A dietitian with experience in diabetes care can help you develop new ways to look at food. You might want to get a better sense of matching your carbohydrate intake to your insulin or other medication doses to keep your glucose in balance. Or maybe you’d like to know how to manage your blood glucose using a vegetarian diet. Or perhaps you would like to lose weight.

Topics to Discuss with a Dietitian

• What types of foods and how much you need to eat every day.

• How many grams of carbohydrates to eat each day to keep your blood glucose within your target range—and how to count carbohydrates (see more on carbohydrate counting in the next section).

• How many grams of fat to eat if you want to keep your fat intake low. Generally, this means that the fat in your diet provides no more than 30% of the calories you take in per day. You may also want to discuss how to count fat grams.

• How to adjust your meals for exercise.

• Which foods to have on hand to treat hypoglycemia and sick days.

• New ideas for breakfast, lunch, dinner, and snacks.

• How to reduce your sodium intake—and how to count sodium in milligrams.

• How to read food labels.

• How to meet your nutritional needs when following a specific meal plan such as a vegetarian diet.

Meal Planning and Pregnancy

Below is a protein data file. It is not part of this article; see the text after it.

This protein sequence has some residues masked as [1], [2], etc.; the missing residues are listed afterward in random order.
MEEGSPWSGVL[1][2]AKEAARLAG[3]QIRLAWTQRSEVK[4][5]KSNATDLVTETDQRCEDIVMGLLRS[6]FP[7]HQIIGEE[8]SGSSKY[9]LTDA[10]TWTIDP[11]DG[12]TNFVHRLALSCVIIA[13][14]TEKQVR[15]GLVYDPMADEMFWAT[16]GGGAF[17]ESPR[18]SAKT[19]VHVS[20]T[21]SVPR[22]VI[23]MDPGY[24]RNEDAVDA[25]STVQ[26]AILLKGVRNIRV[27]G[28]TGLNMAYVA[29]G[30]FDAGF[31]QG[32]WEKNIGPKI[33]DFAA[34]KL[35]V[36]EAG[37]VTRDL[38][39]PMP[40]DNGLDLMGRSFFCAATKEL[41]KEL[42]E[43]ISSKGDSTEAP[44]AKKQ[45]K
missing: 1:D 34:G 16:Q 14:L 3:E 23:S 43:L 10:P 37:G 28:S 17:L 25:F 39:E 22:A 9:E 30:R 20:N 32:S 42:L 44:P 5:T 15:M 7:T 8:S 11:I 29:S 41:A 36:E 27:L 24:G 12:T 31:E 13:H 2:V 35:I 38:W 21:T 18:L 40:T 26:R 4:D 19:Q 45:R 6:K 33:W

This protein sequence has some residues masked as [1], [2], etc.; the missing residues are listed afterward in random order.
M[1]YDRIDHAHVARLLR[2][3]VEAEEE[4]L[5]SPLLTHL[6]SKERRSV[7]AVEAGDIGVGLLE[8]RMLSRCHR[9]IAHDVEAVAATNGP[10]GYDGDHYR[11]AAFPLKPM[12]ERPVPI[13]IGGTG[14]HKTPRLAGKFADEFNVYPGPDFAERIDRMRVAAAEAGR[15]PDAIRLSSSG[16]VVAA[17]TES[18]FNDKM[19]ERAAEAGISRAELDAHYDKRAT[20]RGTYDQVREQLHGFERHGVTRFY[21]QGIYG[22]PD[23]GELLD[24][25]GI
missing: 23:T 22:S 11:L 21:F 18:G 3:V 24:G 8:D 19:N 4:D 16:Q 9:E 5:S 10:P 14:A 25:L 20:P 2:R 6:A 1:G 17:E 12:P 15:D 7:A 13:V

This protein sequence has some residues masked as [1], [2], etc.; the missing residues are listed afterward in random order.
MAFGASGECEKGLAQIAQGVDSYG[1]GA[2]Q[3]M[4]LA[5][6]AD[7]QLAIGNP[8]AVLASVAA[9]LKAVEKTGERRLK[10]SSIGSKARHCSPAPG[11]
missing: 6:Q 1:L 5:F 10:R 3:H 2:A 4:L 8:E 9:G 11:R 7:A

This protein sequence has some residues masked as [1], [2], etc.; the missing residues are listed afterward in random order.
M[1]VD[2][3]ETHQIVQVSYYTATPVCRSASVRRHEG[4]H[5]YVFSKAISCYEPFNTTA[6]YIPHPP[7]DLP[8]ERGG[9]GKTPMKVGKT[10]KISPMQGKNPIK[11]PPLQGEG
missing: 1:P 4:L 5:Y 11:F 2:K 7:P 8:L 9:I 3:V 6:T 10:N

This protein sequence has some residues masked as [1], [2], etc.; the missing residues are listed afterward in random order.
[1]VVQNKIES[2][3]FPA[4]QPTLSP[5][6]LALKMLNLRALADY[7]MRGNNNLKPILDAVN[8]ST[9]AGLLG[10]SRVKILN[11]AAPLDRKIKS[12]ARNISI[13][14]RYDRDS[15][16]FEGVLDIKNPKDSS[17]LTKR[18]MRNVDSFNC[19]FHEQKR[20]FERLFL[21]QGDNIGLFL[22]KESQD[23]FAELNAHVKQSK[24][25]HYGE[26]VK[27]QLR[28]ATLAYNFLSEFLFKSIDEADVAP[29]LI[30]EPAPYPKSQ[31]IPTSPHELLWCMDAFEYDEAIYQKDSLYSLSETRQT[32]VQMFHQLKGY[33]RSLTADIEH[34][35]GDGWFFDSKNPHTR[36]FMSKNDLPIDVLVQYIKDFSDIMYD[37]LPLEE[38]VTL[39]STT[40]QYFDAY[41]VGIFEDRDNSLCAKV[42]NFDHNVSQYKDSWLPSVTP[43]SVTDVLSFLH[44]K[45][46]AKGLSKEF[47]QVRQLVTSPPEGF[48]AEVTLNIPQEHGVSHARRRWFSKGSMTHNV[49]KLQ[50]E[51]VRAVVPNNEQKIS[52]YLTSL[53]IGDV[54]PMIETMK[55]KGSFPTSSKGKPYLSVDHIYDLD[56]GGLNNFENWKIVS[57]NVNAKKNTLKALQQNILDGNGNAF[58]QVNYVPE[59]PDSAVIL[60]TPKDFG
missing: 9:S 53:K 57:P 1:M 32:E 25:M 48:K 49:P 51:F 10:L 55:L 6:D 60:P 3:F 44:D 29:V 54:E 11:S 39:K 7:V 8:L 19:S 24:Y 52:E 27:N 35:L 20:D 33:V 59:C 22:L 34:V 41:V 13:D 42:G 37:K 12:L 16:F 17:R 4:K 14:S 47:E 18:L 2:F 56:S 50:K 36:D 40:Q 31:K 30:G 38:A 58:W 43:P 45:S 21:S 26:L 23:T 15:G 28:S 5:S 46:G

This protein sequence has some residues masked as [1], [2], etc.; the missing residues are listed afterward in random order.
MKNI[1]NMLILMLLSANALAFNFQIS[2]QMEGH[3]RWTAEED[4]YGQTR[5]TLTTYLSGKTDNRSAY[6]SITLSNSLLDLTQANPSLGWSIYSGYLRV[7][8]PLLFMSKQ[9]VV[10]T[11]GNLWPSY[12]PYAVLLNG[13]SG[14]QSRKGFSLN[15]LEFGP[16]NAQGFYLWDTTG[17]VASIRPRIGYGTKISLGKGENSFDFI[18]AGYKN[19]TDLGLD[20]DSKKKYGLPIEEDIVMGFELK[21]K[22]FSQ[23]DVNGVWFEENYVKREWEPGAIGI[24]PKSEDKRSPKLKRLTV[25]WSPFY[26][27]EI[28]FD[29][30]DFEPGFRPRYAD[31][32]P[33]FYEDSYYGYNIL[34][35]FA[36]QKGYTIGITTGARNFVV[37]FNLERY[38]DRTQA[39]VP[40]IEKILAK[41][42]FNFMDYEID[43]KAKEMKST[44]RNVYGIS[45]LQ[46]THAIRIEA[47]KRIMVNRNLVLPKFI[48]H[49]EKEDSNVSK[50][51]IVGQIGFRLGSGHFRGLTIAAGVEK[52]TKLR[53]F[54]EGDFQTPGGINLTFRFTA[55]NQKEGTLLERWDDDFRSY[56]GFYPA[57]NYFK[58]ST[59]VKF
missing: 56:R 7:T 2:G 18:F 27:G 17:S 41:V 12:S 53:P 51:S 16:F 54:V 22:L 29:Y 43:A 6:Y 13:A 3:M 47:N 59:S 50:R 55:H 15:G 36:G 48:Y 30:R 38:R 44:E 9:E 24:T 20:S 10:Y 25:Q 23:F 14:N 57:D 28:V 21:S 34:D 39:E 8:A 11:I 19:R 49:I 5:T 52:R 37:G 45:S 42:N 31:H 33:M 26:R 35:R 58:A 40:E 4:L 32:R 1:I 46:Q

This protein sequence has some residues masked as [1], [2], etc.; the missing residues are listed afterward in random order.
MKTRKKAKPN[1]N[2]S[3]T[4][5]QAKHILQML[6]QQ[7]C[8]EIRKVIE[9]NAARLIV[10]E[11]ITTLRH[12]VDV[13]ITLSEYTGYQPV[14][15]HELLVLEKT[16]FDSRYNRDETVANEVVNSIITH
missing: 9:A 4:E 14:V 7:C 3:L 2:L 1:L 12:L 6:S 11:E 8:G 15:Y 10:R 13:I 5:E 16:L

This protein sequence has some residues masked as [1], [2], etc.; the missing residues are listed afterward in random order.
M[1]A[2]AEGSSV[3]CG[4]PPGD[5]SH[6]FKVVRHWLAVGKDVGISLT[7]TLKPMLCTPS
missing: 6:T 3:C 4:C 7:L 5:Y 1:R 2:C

You will want to pay special attention to the food you eat when you’re pregnant. Eating healthy during pregnancy really isn’t all that different from a healthy meal plan for anyone. However, you will find that you and your growing baby require more nutrients than you did before pregnancy. For example, you will need more protein, calcium, iron, and vitamins while you are pregnant. Your appetite may increase, especially in the last months of pregnancy.

It is important to talk to your provider and dietitian before you decide to become pregnant, because good nutrition starts even before conception. For instance, your provider or dietitian will advise you to take folic acid. Having near-normal blood glucose levels before conceiving is another safeguard against birth defects. If you are overweight, a calorie-restricted diet may be recommended before you conceive.

Once you are pregnant, your dietitian, your diabetes care provider, and your obstetrician can assess your dietary needs and work with you to develop a meal plan that you can use throughout your pregnancy. You will need to take into account your overall health and nutritional status.

Topics to Discuss for Pregnancy and Meals

• How many calories you need to eat each day

• Whether you will need a prenatal vitamin supplement

• How to divide your daily calories and carbohydrates between meals and snacks

• Your goals for your blood glucose readings throughout the day

Your dietitian and other members of your health care team can also help you ease into making lower-fat food choices if controlling weight gain is one of your goals. If you are suffering from nausea, your dietitian can teach you how to incorporate snacks at certain times of the day.

If you are taking insulin, you will also need to learn how to adjust your insulin doses to match the changes in your diet. As your pregnancy proceeds, insulin resistance increases, and you’ll need more insulin.